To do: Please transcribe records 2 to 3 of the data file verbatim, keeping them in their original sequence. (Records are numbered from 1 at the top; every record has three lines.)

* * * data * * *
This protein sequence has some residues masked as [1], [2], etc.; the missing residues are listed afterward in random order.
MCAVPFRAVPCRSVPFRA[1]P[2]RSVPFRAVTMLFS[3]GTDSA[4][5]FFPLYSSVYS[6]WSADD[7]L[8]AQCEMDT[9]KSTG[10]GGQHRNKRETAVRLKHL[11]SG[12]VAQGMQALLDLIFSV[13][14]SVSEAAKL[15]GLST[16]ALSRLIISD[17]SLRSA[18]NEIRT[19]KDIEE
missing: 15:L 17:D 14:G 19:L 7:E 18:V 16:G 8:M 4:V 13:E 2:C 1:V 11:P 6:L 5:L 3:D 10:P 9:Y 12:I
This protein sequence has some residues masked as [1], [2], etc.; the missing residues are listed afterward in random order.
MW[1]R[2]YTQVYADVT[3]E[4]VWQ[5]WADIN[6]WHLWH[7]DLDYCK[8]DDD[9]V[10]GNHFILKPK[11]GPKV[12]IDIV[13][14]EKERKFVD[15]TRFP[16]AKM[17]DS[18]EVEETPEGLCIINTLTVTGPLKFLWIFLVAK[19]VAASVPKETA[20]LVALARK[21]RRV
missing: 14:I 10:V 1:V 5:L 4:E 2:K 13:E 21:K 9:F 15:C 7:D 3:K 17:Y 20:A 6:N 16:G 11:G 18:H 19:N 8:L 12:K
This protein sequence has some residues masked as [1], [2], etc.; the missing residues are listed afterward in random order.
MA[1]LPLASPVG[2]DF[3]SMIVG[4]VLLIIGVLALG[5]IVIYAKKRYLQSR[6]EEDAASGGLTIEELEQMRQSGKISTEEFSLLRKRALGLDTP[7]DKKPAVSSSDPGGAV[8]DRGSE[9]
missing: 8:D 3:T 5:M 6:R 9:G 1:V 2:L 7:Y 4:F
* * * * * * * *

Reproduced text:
This protein sequence has some residues masked as [1], [2], etc.; the missing residues are listed afterward in random order.
MW[1]R[2]YTQVYADVT[3]E[4]VWQ[5]WADIN[6]WHLWH[7]DLDYCK[8]DDD[9]V[10]GNHFILKPK[11]GPKV[12]IDIV[13][14]EKERKFVD[15]TRFP[16]AKM[17]DS[18]EVEETPEGLCIINTLTVTGPLKFLWIFLVAK[19]VAASVPKETA[20]LVALARK[21]RRV
missing: 14:I 10:V 1:V 5:L 4:E 2:K 13:E 21:K 9:F 15:C 7:D 3:K 17:Y 20:A 6:N 16:G 11:G 18:H 19:N 8:L 12:K
This protein sequence has some residues masked as [1], [2], etc.; the missing residues are listed afterward in random order.
MA[1]LPLASPVG[2]DF[3]SMIVG[4]VLLIIGVLALG[5]IVIYAKKRYLQSR[6]EEDAASGGLTIEELEQMRQSGKISTEEFSLLRKRALGLDTP[7]DKKPAVSSSDPGGAV[8]DRGSE[9]
missing: 8:D 3:T 5:M 6:R 9:G 1:V 2:L 7:Y 4:F